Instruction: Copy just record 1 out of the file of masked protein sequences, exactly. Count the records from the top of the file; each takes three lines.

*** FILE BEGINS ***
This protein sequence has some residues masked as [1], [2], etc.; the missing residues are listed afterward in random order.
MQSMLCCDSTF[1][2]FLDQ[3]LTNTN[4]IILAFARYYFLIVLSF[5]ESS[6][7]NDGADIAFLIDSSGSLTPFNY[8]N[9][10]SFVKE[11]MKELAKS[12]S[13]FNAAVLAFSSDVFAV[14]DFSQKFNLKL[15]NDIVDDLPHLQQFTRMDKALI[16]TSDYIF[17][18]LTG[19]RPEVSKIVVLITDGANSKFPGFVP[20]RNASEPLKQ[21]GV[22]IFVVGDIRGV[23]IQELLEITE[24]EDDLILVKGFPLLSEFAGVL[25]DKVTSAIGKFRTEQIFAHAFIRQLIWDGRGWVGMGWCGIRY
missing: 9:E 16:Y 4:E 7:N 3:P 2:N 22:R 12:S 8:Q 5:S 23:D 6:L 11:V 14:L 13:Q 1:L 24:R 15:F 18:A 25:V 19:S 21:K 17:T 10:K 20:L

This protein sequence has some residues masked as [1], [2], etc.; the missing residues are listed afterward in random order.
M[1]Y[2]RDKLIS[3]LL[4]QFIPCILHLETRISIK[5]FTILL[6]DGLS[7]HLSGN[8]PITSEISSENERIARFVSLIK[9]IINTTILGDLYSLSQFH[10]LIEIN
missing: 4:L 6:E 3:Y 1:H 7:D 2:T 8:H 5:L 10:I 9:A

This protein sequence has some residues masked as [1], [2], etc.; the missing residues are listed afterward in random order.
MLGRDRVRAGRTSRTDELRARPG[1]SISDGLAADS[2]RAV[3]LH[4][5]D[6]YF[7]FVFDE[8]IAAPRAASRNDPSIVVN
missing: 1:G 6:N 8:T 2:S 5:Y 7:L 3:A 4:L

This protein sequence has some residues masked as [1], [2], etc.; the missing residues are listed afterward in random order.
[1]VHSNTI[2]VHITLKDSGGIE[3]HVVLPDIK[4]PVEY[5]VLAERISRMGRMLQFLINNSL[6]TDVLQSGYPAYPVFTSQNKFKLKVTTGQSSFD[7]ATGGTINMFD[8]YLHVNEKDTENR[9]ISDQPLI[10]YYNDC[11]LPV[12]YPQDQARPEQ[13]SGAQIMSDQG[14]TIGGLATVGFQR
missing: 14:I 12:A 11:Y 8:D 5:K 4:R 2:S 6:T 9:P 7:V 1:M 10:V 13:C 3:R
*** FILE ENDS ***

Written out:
This protein sequence has some residues masked as [1], [2], etc.; the missing residues are listed afterward in random order.
MQSMLCCDSTF[1][2]FLDQ[3]LTNTN[4]IILAFARYYFLIVLSF[5]ESS[6][7]NDGADIAFLIDSSGSLTPFNY[8]N[9][10]SFVKE[11]MKELAKS[12]S[13]FNAAVLAFSSDVFAV[14]DFSQKFNLKL[15]NDIVDDLPHLQQFTRMDKALI[16]TSDYIF[17][18]LTG[19]RPEVSKIVVLITDGANSKFPGFVP[20]RNASEPLKQ[21]GV[22]IFVVGDIRGV[23]IQELLEITE[24]EDDLILVKGFPLLSEFAGVL[25]DKVTSAIGKFRTEQIFAHAFIRQLIWDGRGWVGMGWCGIRY
missing: 9:E 16:Y 4:E 7:N 3:P 2:N 22:R 12:S 8:Q 5:S 23:D 6:L 11:V 14:L 13:Q 1:L 24:R 15:F 18:A 25:V 19:S 21:K 17:T 10:K 20:L